Nebraska's first inhabitants, from about 10,000 BC, were nomadic Paleo-Indians. Successive groups were more sedentary, cultivating corn and beans. Archaeological excavations indicate that prolonged drought and dust storms before the 16th century caused these inhabitants to vacate the area. In the 16th and 17th centuries, other Indian tribes came from the East, some pushed by enemy tribes, others seeking new hunting grounds. By 1800, semisedentary Pawnee, Ponca, Omaha, and Oto, along with several nomadic groups, were in the region.
The Indians developed amiable relations with the first white explorers, French and Spanish fur trappers and traders who traveled through Nebraska in the 18th century, using the Missouri River as a route to the West. The area was claimed by both Spain and France and was French territory at the time of the Louisiana Purchase, when it came under US jurisdiction. It was explored during the first half of the 19th century by Lewis and Clark, Zebulon Pike, Stephen H. Long, and John C. Frémont.
The Indian Intercourse Act of 1834 forbade white settlement west of the Mississippi River, reserving the Great Plains as Indian Territory. Nothing prevented whites from traversing Nebraska, however, and from 1840 to 1866, some 350,000 persons crossed the area on the Oregon, California, and Mormon trails, following the Platte River Valley, a natural highway to the West. Military forts were established in the 1840s to protect travelers from Indian attack.
The Kansas-Nebraska Act of 1854 established Nebraska Territory, which stretched from Kansas to Canada and from the Missouri River to the Rockies. The territory assumed its present shape in 1861. Still sparsely populated, Nebraska escaped the violence over the slavery issue that afflicted Kansas. The creation of Nebraska Territory heightened conflict between Indians and white settlers, however, as Indians were forced to cede more and more of their land. From mid-1860 to the late 1870s, western Nebraska was a battleground for Indians and US soldiers. By 1890, the Indians were defeated and moved onto reservations in Nebraska, South Dakota, and Oklahoma.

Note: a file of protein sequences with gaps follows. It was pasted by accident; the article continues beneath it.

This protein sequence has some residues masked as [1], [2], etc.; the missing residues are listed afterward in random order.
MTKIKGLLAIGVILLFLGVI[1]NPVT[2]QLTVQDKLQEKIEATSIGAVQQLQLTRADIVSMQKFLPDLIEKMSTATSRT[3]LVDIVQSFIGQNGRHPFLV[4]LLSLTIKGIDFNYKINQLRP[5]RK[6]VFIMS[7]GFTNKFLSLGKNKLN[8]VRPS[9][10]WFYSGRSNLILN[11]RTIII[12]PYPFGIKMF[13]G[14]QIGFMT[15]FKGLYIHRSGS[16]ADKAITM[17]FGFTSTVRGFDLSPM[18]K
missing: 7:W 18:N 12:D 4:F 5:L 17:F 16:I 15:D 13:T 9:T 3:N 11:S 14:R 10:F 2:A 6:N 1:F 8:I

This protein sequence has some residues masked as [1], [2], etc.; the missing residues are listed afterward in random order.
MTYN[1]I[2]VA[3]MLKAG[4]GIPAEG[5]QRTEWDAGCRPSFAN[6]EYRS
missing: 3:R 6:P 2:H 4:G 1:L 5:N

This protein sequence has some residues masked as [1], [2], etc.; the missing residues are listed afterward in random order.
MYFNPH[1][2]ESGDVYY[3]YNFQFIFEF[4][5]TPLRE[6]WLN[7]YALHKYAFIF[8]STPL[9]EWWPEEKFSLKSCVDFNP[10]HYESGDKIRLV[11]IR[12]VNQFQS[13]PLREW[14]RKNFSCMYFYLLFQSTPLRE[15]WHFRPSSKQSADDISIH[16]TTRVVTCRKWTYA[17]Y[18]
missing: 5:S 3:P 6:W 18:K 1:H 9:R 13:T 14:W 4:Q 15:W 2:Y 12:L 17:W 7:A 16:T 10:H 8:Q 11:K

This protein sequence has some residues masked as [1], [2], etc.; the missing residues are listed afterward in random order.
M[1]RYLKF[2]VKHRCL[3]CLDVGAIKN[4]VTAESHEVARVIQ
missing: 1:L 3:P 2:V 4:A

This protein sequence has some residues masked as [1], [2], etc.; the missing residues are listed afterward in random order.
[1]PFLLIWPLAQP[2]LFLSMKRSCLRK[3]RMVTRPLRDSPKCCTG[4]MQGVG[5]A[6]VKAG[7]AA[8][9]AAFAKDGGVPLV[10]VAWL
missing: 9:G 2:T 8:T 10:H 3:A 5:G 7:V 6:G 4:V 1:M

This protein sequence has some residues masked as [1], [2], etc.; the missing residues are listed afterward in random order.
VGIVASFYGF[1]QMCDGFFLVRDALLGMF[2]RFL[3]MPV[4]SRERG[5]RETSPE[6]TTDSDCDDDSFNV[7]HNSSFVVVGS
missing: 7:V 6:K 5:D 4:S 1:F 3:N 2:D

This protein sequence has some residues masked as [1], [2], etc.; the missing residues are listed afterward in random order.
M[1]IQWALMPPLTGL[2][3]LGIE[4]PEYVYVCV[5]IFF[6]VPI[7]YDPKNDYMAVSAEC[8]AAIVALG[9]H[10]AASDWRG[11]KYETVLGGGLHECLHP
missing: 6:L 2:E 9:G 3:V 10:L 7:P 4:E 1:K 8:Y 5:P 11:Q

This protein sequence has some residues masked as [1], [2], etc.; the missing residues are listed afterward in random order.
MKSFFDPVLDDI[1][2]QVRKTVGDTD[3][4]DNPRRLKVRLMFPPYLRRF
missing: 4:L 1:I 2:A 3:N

Settlement of Nebraska Territory was rapid, accelerated by the Homestead Act of 1862, under which the US government provided 160 acres (65 hectares) to a settler for a nominal fee, and the construction of the Union Pacific, the first transcontinental railroad. The Burlington Railroad, which came to Nebraska in the late 1860s, used its vast land grants from Congress to promote immigration, selling the land to potential settlers from the East and from Europe. The end of the Civil War brought an influx of Union veterans, bolstering the Republican administration, which began pushing for statehood. On 1 March 1867, Nebraska became the 37th state to join the Union. Farming and ranching developed as the state's two main enterprises. Facing for the first time the harsh elements of the Great Plains, homesteaders in central and western Nebraska evolved what came to be known as the sod-house culture, using grassy soil to construct sturdy insulated homes. They harnessed the wind with windmills to pump water, constructed fences of barbed wire, and developed dry-land farming techniques.
Ranching existed in Nebraska as early as 1859, and by the 1870s, it was well established in the western part of the state. Some foreign investors controlled hundreds of thousands of acres of the free range. The cruel winter of 1886–87 killed thousands of cattle and bankrupted many of these large ranches.
By 1890, depressed farm prices, high railroad shipping charges, and rising interest rates were hurting the state's farmers, and a drought in the 1890s exacerbated their plight. These problems contributed to the rise of populism, a pro-agrian movement. Many Nebraska legislators embraced populism, helping to bring about the first initiative and referendum laws in the US, providing for the regulation of stockyards and telephone and telegraph companies and instituting compulsory education.